Where does chocolate come from? South America

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Cocoa pods grow right from the trunk of the cocoa tree! (Thanks World Cocoa Foundation)

Cocoa pods grow right from the trunk of the cocoa tree! (Thanks World Cocoa Foundation)

Chocolate comes from cocoa beans, which grew on trees in Central America and South America starting probably about 100 million years ago. Cocoa trees may have gotten their start on the lower slopes of the Andes Mountains. Cocoa trees can only live in hot, rainy places near the Equator.

Cocoa beans (Tom Neuhaus, Project Hope and Fairness)

Cocoa beans (Tom Neuhaus, Project Hope and Fairness)

The trees bear large orange fruit, about the size of small pumpkins. You pick the fruit, and many small beans are inside, like peas inside a peapod. The raw beans are really good for you, full of vitamin C and magnesium, but they’re bitter.

The beans also have a fair amount of caffeine in them, like coffee or tea, and can help you work harder than you could without cocoa. People probably ate cocoa beans as soon as they got to Central America, maybe about 15,000 BC. By 3000 BC, Valdivia people in Ecuador, and probably their Norte Chico neighbors in Peru, were farming cocoa. Our word “cocoa” comes from the Quechua (Inca) word.

Maya god of cocoa, with cocoa pods

Maya god of cocoa, with cocoa pods

Cocoa farming spread quickly north to Central America. By around 2000 BC, pre-Olmec people in Central America (modern Mexico) were grinding up the beans and making them into a hot or cold spicy chocolate drink. They made chocolate drinks with vanilla or chili peppers in them. And they made a sort of spicy porridge with corn and chilis in it. Sometimes people sweetened chocolate with honey. Many people of Central America and South America – the Olmec, the Zapotec, the Moche, the Maya, the Arawak, the Tupi, the Inca, and the Aztecs – liked chocolate. Our word chocolate probably comes from the Aztec phrase “cacaua atl” which means “cacao drink”.

Moche clay pot in the shape of a frog climbing a cocoa tree (ca. 500 AD)

Moche clay pot in the shape of a frog climbing a cocoa tree (ca. 500 AD)

By the 600s AD, Maya and Arawak farmers were growing cocoa trees instead of picking wild cocoa, though Tupi people were probably still gathering wild cocoa. Maya people said that the god Quetzalcoatl had brought cocoa trees down from heaven and given them to people to farm.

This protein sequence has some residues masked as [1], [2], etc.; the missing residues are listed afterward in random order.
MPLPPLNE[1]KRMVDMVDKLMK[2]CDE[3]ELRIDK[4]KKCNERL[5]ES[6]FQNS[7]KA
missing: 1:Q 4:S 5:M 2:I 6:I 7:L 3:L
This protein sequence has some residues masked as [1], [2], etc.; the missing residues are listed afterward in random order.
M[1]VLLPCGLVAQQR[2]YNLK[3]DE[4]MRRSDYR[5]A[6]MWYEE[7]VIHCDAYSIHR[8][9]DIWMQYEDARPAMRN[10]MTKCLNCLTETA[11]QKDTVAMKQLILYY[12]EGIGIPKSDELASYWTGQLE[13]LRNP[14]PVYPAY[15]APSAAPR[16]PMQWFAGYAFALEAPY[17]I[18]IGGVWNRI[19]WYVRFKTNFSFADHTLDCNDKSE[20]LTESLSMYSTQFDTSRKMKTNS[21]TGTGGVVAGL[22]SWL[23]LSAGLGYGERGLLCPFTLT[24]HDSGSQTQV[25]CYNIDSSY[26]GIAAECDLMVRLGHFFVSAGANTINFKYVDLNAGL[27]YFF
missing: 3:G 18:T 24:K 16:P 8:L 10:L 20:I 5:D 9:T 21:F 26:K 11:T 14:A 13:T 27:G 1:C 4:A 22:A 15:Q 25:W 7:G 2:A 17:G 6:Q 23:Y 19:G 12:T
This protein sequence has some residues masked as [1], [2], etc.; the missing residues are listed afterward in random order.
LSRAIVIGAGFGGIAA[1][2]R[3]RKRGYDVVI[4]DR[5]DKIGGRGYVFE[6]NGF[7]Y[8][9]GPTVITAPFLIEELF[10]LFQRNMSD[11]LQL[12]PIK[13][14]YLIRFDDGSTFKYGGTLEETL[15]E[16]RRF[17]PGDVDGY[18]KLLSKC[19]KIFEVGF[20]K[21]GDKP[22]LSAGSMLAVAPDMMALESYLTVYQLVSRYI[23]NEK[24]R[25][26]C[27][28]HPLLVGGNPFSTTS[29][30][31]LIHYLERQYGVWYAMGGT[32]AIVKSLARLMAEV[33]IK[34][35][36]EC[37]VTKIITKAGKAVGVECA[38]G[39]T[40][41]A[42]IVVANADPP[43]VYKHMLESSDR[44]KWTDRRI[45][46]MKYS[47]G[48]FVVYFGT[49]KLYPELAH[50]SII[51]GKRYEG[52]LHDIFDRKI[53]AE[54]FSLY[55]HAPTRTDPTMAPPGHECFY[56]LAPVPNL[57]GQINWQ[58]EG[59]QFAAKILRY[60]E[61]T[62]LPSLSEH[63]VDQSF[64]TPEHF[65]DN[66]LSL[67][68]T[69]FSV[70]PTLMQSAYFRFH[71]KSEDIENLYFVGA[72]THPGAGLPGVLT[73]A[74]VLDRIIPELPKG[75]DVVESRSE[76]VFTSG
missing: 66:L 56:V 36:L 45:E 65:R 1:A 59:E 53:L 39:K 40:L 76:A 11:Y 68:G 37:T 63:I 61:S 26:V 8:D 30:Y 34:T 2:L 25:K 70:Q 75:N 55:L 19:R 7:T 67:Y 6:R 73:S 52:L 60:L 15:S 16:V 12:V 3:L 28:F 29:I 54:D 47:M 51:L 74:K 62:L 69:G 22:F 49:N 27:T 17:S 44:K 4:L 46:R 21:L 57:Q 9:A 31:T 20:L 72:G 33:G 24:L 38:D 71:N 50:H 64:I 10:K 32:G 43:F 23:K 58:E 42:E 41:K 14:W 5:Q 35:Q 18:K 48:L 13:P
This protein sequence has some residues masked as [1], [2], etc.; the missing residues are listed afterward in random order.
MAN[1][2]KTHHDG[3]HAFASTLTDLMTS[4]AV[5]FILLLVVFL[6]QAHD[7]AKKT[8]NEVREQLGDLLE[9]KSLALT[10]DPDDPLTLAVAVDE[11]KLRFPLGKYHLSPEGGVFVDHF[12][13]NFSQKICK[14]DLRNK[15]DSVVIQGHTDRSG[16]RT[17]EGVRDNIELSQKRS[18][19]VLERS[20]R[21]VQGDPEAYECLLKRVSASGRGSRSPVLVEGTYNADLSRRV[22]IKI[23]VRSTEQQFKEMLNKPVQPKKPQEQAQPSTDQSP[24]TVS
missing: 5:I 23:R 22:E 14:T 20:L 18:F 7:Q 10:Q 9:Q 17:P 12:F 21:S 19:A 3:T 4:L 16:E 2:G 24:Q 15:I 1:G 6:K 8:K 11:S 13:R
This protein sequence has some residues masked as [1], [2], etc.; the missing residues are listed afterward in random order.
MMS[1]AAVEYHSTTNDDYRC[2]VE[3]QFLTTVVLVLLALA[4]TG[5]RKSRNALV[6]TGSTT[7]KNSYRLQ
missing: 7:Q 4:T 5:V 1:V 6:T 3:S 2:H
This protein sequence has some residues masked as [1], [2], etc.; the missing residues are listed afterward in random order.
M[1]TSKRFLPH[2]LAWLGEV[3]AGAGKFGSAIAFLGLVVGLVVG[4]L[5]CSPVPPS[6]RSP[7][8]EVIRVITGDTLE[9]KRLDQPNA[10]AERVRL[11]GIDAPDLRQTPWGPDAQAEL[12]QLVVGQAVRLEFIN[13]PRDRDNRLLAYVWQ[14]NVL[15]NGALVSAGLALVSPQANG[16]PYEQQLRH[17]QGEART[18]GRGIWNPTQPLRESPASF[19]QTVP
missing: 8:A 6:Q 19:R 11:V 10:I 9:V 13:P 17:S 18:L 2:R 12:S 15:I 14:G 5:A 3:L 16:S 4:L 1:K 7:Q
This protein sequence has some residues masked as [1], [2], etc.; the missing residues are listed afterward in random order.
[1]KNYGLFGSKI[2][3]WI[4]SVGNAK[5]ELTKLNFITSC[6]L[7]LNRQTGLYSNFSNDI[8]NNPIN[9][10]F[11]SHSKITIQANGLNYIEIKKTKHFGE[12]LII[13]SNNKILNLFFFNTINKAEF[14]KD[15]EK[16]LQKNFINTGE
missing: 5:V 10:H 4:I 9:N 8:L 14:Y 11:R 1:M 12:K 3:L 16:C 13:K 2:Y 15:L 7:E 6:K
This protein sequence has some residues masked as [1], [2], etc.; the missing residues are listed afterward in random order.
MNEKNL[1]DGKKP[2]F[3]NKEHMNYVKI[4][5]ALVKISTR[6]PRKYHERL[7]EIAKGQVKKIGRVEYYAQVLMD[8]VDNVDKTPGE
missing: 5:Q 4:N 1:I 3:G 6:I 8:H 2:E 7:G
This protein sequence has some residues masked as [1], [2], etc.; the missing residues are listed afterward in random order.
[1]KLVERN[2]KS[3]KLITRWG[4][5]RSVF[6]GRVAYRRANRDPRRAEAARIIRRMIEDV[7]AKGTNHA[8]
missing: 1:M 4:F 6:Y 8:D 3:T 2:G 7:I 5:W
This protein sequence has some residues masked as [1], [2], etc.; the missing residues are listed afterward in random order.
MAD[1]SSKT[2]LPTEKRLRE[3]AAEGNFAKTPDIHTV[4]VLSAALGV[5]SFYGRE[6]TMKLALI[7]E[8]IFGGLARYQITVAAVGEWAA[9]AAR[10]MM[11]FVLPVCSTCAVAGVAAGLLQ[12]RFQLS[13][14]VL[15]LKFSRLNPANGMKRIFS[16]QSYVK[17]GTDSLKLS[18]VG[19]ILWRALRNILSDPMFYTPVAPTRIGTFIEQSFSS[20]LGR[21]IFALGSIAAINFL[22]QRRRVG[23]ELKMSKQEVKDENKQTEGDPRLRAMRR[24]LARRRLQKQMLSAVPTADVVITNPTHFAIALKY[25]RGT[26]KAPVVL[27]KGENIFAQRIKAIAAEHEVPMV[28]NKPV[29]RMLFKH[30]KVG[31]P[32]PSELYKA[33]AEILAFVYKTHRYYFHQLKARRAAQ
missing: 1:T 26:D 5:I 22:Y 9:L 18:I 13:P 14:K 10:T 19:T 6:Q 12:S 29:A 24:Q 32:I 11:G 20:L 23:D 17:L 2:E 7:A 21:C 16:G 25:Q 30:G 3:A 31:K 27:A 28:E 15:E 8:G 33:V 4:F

During the 1400s AD, the Aztec Empire controlled most of Central America. The Aztec government made people pay a lot of their taxes in cocoa beans. Cocoa beans were good for money because they were expensive and you could store them for a long time. By this time, Aztec merchants also sold cocoa beans to the Pueblo people to their north. Pueblo people lived too far north to grow their own cocoa. Cocoa became an important trade item. But once the government made people use cocoa beans as money, most people couldn’t afford to actually eat them anymore. Then only rich people drank the chocolate drinks.

Later History of Chocolate
Learn by Doing – Chocolate Mousse Project

Bibliography and further reading about chocolate:

Chocolate Mousse Recipe
Or a chocolate strawberries recipe
And a chocolate cake recipe
More Latin American food
Quatr.us home

By | 2017-10-14T15:18:41+00:00 June 21st, 2017|Food, South America, What|0 Comments
Cite this page: Carr, K.E. Where does chocolate come from? South America. Quatr.us Study Guides, June 21, 2017. Web. November 17, 2017.

About the Author:

Karen Carr
Karen Carr is Associate Professor Emerita, Department of History, Portland State University. She holds a doctorate in Classical Art and Archaeology from the University of Michigan. Follow her on Instagram, Pinterest, or Twitter, or buy her book, Vandals to Visigoths.

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